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DIY Energy Drink Recipe: Less Sugary Junk, More Pure Energy

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The idea behind the original thirst quenchers is oral rehydration therapy, a combination of water, sugar and salt that quickly fuels the body. However, the excessive calories plus artificial flavorings and colorings dampen the appeal of these commercial beverages, as does their price tag: around $.99 for a 32-ounce plastic bottle.

Despite the tall price tag on popular sports drinks like Gatorade, Powerade and Vitaminwater, these popular beverages are actually composed of a very few simple ingredients: carbohydrates (often in the form of sugar), electrolytes (salt aka sodium and potassium), flavoring (often artificial) and sometimes protein. Designed for athletes and other people undergoing rigorous exercise, these endurance drinks provide not only hydration, but also a steady flow of nutrients and minerals that feed the body and keep it going. But those commercial drinks can contain harmful, even dangerous ingredients with serious health risks. 

Save your wallet (and the earth) when you make your own energy drink at home. At a fraction of the cost, you can custom-design a sports drink that delivers stamina and refreshment without an overload of sugar or other unnecessary ingredients.

This homemade energy drink also works as rehydration therapy for those times when you forgot to drink enough water in the first place. After a long hike, grueling workout or night out on the town, this refreshing natural beverage will refuel your cells, boost your immune system and help your brain to function properly. The key ingredient is the addition of Morton Lite Salt, which has half the sodium of regular salt and potassium. When you exercise, you loose potassium and salt through your sweat glands, and the minerals need to be replenished. Sports drinks should have a minimum of ¼ teaspoon salt for every quart of liquid.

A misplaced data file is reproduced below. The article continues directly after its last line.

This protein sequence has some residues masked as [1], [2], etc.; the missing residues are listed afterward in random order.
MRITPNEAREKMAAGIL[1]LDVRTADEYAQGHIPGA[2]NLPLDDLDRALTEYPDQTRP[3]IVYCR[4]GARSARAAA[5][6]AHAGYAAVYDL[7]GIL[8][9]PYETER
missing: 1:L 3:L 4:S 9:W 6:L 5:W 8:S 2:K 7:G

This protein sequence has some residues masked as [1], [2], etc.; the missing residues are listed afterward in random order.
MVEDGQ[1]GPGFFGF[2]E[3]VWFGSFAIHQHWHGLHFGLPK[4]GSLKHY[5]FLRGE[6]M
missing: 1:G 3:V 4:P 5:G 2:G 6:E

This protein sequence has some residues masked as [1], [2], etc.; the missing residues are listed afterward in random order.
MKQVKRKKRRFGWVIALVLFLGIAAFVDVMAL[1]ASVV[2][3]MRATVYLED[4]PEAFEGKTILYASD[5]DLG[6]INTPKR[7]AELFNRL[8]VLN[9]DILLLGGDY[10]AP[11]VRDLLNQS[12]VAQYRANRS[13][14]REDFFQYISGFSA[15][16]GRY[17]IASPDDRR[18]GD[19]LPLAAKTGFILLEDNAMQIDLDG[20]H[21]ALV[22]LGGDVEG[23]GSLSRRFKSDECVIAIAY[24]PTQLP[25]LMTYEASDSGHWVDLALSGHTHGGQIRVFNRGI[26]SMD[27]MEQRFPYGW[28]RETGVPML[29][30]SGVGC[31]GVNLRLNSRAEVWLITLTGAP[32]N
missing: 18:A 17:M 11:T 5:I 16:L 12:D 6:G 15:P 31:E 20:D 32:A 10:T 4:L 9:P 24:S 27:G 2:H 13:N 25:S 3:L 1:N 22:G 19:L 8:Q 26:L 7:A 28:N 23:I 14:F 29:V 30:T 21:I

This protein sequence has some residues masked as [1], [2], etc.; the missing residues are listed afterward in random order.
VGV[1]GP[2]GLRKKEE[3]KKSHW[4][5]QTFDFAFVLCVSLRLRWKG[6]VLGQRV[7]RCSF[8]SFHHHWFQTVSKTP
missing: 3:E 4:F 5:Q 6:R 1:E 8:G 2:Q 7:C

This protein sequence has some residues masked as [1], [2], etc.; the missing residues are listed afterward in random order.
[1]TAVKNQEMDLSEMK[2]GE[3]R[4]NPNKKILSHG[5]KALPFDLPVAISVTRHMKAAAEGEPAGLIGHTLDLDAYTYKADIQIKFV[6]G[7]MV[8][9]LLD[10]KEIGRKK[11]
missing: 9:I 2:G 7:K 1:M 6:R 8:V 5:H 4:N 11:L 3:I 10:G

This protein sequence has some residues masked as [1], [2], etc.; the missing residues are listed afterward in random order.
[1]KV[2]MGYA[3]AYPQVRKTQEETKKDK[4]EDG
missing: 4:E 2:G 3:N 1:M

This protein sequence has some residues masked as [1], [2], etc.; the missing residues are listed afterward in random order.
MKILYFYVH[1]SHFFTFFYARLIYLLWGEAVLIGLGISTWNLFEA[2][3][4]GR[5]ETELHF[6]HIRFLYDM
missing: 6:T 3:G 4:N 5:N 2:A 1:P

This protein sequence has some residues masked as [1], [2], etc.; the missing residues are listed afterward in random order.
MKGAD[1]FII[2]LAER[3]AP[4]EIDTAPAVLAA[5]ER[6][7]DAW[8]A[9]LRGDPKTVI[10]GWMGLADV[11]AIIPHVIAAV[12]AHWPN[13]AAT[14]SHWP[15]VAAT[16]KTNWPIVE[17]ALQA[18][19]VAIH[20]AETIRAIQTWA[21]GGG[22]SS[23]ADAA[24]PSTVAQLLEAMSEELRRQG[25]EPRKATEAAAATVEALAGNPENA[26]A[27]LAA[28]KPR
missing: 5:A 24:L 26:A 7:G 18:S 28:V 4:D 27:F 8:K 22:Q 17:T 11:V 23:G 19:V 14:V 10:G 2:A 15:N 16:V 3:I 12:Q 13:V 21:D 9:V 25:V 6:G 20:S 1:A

This recipe combines the classic components of a sports drink with a minimum cost and no added artificial ingredients. It makes one quart of sports drink, enough to fuel most workouts (marathon runners and those undergoing extreme endurance exercises may want to add protein powder). Be sure to drink the beverage before, during and after your exercise regimen for best results.

Serves 1


3 ½ cups filtered water

½ cup fresh pressed fruit juice. Try orange juice, cranberry juice or apple juice (not from concentrate)

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From the Organic Authority Files

1/4 teaspoon Morton Lite salt (contains potassium chloride and sodium)

2 T raw honey (microwave for 15 seconds for better blending)


1. In a one-liter bottle, combine the water, juice, honey and salt.

2. Shake very well and then chill to your desired temperature. Enjoy.

3. Refrigerate any unused portion, and consume within 24 hours.


In cold weather, you might want to add a bit more honey for additional energy in the low temperatures.

For an added energy boost, make the drink with cold black tea instead of water.

For an added antioxidant boost, use cold green tea instead of water.

For even more endurance and powder, throw in a serving of protein powder from whey, soy or egg.

Image: tochis

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